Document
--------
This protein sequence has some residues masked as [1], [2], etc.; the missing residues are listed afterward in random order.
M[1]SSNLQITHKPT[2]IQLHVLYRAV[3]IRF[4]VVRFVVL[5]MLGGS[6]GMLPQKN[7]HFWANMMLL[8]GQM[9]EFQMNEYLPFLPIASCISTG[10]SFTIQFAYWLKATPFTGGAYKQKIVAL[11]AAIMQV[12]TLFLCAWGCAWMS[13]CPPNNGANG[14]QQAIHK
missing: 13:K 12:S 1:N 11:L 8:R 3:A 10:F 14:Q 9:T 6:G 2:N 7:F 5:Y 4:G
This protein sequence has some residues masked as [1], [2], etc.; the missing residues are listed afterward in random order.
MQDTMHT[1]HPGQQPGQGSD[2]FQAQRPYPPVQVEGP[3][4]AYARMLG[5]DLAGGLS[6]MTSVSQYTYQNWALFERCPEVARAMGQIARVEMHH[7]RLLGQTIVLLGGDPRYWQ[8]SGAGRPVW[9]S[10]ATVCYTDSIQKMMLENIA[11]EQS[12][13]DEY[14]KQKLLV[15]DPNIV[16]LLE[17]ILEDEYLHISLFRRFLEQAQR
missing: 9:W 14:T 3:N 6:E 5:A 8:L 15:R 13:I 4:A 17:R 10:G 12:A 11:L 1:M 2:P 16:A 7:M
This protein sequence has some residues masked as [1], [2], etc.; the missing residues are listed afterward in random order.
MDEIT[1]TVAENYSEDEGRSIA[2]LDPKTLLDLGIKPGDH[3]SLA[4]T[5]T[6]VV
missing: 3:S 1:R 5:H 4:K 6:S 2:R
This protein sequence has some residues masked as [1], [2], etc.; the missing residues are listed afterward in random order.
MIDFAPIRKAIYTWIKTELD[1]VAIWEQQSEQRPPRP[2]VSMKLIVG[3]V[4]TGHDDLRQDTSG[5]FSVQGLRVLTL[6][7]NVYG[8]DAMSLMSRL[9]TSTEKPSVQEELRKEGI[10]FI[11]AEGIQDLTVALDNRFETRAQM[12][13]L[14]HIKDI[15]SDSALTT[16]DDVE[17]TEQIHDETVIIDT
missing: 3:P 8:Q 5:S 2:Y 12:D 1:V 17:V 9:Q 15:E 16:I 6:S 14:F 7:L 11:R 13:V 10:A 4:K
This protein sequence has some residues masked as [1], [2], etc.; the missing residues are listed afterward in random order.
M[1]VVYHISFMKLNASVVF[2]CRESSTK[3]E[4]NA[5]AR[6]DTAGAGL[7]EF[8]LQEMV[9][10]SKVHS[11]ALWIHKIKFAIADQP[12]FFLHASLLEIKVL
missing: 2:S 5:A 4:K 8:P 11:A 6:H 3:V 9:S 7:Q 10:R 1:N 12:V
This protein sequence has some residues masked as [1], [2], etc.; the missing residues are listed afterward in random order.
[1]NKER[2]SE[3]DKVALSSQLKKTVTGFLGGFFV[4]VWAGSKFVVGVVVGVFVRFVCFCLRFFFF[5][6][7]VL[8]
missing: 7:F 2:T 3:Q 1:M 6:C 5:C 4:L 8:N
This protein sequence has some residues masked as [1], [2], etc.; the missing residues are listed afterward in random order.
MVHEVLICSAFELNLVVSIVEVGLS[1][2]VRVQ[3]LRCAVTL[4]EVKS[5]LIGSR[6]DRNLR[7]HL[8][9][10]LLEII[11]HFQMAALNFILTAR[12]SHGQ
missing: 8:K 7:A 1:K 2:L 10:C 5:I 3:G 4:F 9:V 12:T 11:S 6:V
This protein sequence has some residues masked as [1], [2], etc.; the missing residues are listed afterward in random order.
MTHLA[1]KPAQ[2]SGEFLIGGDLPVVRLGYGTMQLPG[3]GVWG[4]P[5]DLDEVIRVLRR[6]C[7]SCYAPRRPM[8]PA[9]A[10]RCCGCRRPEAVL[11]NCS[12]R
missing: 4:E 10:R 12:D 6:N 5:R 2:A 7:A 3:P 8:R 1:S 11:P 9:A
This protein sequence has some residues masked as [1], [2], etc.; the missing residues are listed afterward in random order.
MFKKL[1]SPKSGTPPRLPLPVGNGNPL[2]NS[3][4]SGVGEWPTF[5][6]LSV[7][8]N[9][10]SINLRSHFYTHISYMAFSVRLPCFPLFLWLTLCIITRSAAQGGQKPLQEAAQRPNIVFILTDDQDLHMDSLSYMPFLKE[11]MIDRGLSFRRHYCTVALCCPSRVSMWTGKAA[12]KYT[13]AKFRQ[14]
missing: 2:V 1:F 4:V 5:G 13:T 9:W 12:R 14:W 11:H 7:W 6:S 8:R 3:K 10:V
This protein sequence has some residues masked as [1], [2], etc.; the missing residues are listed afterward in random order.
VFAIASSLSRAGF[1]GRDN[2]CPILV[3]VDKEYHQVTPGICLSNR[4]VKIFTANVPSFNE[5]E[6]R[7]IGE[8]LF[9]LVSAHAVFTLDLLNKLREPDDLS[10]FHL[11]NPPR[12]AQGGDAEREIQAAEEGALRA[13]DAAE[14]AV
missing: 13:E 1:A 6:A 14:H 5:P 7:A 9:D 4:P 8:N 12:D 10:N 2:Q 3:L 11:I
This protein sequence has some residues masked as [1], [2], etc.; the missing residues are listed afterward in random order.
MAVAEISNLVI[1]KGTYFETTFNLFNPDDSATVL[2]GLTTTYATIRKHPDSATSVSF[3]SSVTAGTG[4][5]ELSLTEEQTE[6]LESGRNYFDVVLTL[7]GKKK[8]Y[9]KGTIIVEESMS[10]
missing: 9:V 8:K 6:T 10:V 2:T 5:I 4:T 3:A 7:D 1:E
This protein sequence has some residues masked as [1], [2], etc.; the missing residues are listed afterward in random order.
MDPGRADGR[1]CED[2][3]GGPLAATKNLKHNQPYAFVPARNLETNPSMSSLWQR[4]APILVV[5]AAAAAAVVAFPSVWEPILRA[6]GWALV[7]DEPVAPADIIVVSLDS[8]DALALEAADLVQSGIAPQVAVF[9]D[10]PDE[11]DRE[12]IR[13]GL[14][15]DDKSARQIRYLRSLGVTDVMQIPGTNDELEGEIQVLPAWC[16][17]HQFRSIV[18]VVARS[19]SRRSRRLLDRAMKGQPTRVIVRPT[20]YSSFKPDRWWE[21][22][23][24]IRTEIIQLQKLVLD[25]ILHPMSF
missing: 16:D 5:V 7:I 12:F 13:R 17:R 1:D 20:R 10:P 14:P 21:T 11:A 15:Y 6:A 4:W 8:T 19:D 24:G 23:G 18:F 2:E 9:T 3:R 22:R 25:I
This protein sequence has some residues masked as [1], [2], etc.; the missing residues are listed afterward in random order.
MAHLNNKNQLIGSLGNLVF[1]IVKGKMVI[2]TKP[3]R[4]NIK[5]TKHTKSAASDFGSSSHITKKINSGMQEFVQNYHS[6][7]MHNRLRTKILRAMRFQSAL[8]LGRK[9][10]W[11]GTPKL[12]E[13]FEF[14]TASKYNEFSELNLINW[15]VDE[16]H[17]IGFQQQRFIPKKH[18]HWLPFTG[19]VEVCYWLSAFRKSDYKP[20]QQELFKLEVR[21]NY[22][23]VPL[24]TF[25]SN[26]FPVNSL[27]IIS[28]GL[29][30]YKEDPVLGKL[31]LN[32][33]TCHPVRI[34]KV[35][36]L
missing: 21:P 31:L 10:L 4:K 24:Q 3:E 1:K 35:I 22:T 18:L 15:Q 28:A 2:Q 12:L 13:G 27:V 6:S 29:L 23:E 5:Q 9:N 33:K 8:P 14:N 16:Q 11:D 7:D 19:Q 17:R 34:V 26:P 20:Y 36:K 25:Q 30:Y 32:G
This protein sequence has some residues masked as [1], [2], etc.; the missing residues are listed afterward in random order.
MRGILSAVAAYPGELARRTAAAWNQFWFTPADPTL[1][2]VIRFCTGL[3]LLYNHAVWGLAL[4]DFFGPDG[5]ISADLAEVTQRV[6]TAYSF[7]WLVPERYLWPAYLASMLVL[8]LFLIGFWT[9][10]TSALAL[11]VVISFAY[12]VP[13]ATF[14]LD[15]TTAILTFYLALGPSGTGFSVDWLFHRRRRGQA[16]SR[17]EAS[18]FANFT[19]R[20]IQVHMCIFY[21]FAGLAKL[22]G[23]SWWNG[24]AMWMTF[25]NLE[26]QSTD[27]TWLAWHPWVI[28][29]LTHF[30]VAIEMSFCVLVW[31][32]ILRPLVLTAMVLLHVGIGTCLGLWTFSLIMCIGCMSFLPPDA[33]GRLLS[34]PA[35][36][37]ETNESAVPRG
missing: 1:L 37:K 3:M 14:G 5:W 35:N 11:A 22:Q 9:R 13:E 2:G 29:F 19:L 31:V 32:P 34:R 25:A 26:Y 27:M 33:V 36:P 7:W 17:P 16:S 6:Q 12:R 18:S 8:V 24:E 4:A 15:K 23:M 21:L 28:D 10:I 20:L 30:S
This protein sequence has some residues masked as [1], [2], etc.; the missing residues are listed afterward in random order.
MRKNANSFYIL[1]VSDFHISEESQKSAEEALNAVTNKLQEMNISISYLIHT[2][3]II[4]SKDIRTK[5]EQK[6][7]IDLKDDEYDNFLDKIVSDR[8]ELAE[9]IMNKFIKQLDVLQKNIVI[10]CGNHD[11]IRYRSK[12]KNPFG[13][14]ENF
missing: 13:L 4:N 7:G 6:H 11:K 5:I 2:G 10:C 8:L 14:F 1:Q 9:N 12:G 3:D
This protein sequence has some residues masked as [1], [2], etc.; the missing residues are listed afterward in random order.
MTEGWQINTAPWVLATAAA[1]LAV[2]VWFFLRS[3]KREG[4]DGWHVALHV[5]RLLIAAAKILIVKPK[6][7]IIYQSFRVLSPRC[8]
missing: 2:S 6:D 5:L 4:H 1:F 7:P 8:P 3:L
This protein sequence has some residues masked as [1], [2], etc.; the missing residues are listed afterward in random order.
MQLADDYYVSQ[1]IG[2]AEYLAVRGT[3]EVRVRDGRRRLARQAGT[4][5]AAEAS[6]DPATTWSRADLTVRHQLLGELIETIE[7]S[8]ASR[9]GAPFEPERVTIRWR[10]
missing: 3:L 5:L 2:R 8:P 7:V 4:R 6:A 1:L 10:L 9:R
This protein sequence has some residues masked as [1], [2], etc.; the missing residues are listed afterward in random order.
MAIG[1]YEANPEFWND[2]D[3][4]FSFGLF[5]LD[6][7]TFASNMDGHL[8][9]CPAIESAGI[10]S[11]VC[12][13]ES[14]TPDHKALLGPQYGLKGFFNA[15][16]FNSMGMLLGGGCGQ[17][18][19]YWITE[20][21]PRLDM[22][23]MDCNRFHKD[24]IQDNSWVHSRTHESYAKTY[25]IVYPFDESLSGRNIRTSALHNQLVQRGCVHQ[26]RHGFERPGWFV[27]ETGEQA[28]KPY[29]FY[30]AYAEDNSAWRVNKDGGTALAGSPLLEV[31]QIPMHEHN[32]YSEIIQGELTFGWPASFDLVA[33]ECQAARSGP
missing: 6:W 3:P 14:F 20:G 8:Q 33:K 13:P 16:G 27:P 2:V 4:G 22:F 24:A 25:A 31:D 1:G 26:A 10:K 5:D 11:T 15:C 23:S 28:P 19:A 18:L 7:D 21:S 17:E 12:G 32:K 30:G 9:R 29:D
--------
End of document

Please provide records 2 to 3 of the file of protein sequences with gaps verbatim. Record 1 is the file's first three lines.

This protein sequence has some residues masked as [1], [2], etc.; the missing residues are listed afterward in random order.
MQDTMHT[1]HPGQQPGQGSD[2]FQAQRPYPPVQVEGP[3][4]AYARMLG[5]DLAGGLS[6]MTSVSQYTYQNWALFERCPEVARAMGQIARVEMHH[7]RLLGQTIVLLGGDPRYWQ[8]SGAGRPVW[9]S[10]ATVCYTDSIQKMMLENIA[11]EQS[12][13]DEY[14]KQKLLV[15]DPNIV[16]LLE[17]ILEDEYLHISLFRRFLEQAQR
missing: 9:W 14:T 3:N 6:E 5:A 8:L 15:R 13:I 4:A 17:R 10:G 12:A 11:L 1:M 2:P 16:A 7:M
This protein sequence has some residues masked as [1], [2], etc.; the missing residues are listed afterward in random order.
MDEIT[1]TVAENYSEDEGRSIA[2]LDPKTLLDLGIKPGDH[3]SLA[4]T[5]T[6]VV
missing: 3:S 1:R 5:H 4:K 6:S 2:R